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How did the great metropolis of the Abbasid Caliphate, known as the City of Peace from its foundation in 762, become one of the most violent places on earth? Who were the mighty Abbasids and why was Harun al Rashid the unrivalled star of A Thousand and One Nights? What is it about Iraq that places Baghdad on the fault-line of the Sunni-Shia divide and why might the Americans have thought twice about invading it?
Justin Marozzi, who has spent much of the past decade living and working in Baghdad, tells the compelling story of a city that for 500 years was the centre of world civilisation. He brings to life some of the leading mathematicians, astronomers, scientists, medical men, poets, singers and musicians of their age, who flocked to Baghdad from across a swathe of the Islamic Empire from Central Asia to the shores of the Atlantic.
An engrossing portrait of a city of Jews, Christians and Muslims from the eighth century to today. In this tour d’horizon of one of the world’s great cities, Justin discusses some of the most colourful men and women in Baghdad’s 1,300-year history. A gripping, richly illustrated talk that encompasses high culture, low conflict and everything in between.
Justin is a travel writer, historian, journalist and communications expert. He recently spent more than a year living in Mogadishu as communications advisor to the President and Prime Minister of Somalia. He has travelled extensively in the Middle East and Muslim world and has worked in conflict and post-conflict environments such as Iraq, Libya, Afghanistan, Somalia and Darfur. He graduated from Cambridge with a Starred Double First in History in 1993, before studying Broadcast Journalism at Cardiff University and winning a scholarship to the University of Pennsylvania to read a Masters in International Relations. After working in the BBC World Service on News Hour and BBC Westminster on Today in Parliament, he joined the Financial Times as a foreign correspondent in Manila, where he also wrote for The Economist. During his time in the Far East, he shared a Winnebago with Imelda Marcos, a helicopter with the Philippine President and his mistress, and a curry with Aung San Suu Kyi whilst under house arrest in Rangoon.
His first book, South from Barbary, was an account of a 1,200-mile expedition by camel along the slave routes of the Libyan Sahara, described by the desert explorer and SAS veteran Michael Asher as “the first significant journey across the Libyan interior for a generation”. His second, Tamerlane: Sword of Islam, Conqueror of the World, launched in Baghdad in 2004, was the best-selling biography of the world’s greatest Islamic conqueror and a Sunday Telegraph Book of the Year: “Outstanding… Justin Marozzi is the most brilliant of the new generation of travel writer-historians.”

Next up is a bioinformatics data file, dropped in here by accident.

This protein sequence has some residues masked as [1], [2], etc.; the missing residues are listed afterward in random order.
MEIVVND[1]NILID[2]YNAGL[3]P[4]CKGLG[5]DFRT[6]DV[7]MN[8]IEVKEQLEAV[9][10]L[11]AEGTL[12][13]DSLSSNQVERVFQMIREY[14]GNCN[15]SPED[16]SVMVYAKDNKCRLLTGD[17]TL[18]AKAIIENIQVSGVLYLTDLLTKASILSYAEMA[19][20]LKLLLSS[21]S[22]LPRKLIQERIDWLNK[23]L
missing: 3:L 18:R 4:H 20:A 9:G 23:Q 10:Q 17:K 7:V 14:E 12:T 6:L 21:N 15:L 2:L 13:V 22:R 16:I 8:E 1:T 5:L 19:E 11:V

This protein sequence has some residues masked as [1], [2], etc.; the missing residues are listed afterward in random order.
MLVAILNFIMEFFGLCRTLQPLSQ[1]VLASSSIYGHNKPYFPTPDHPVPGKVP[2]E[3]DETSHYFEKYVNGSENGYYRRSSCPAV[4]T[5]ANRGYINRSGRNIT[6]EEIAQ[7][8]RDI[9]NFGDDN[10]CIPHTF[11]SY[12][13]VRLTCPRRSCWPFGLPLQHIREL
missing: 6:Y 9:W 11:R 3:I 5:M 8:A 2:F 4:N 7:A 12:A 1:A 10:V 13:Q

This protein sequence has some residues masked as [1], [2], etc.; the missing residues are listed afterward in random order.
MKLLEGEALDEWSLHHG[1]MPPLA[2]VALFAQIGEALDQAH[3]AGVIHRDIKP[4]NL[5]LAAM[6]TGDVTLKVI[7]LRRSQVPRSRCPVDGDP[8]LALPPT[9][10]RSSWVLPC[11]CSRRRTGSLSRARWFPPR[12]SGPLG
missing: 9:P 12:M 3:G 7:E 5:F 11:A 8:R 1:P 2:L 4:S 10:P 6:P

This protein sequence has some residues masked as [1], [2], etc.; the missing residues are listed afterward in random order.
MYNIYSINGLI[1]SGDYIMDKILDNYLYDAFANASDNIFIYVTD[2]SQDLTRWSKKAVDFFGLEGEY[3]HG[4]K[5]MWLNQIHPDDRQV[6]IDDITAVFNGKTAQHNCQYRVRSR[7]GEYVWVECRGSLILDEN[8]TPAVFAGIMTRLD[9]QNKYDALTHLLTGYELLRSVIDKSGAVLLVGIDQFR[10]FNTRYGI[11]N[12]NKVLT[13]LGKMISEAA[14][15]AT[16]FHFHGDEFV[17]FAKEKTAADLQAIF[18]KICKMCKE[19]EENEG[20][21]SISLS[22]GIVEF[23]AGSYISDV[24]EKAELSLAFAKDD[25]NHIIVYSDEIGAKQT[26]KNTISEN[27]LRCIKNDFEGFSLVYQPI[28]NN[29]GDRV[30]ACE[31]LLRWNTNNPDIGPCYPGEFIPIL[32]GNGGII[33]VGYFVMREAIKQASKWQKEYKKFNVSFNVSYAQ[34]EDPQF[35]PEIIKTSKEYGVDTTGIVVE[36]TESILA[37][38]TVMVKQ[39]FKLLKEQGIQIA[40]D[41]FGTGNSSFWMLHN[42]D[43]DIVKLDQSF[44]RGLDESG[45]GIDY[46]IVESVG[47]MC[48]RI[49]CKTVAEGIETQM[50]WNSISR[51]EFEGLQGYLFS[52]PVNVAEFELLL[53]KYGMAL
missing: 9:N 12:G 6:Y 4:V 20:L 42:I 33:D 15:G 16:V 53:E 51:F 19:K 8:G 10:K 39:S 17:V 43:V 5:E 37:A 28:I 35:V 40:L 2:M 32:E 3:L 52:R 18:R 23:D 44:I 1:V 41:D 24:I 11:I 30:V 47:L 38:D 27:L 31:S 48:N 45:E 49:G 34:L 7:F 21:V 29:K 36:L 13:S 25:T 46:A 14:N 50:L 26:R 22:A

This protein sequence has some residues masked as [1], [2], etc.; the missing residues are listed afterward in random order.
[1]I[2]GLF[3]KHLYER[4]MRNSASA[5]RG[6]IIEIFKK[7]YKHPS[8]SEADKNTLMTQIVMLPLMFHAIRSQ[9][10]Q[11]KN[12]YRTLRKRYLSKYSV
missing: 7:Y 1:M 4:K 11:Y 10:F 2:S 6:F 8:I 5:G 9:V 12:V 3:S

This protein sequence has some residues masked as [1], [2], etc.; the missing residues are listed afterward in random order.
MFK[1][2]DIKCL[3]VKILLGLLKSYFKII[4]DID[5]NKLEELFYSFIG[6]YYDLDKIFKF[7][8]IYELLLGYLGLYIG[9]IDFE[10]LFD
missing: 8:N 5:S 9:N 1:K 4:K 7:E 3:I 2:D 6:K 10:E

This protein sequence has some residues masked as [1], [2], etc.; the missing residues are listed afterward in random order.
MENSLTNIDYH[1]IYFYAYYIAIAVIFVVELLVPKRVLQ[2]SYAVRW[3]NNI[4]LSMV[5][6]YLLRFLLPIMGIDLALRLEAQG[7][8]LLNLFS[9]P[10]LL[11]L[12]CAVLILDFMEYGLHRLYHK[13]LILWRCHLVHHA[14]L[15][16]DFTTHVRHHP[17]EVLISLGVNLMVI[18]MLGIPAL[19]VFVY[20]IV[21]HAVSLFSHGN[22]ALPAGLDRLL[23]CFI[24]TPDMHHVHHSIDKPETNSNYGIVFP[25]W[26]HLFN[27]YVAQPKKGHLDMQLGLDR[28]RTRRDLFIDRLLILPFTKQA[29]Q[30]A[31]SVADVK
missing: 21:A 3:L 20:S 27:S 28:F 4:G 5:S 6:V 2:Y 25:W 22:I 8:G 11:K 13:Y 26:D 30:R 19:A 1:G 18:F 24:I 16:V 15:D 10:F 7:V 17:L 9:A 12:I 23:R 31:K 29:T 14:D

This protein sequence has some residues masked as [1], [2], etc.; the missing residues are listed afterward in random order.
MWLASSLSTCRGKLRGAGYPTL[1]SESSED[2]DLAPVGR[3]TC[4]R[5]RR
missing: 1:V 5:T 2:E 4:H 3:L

In 2006, he wrote Faces of Exploration, a collection of profiles of the world’s leading explorers. He has contributed to Meetings with Remarkable Muslims (an interview with the Afghan mujahid hero Ahmed Shah Massoud), The Seventy Greatest Journeys, and most recently The Art of War (essays on Genghis Khan, Kublai Khan and Tamerlane).
His fourth book, published in October 2008, was The Man Who Invented History: Travels with Herodotus, based on extensive research in Turkey, Iraq, Egypt and Greece. Apart from a year working for a British security company in Iraq, an encounter with the Grand Mufti of Egypt and an investigation into outwardly religious girls performing oral sex in car-parks in Cairo, one of the many highlights of the Herodotean trail was a retsina-fuelled lunch with the nonagenarian war hero and writer Sir Patrick Leigh Fermor.
Justin is a regular contributor to a wide range of national and international publications, including the Financial Times, Spectator, Times, Sunday Telegraph, Guardian, Evening Standard, Standpoint and Prospect, where he writes on international affairs, the Muslim world and defence and security issues, and has broadcast for the BBC World Service and Radio Four.
Justin is a member of Chatham House, a Fellow of the Royal Geographical Society, where he has also lectured, and an Honorary Travel Member of the Travellers Club. In 2011 he was elected as a Councillor of the RGS and appointed a Senior Research Fellow in Journalism and the Popular Understanding of History at Buckingham University’s Humanities Research institute.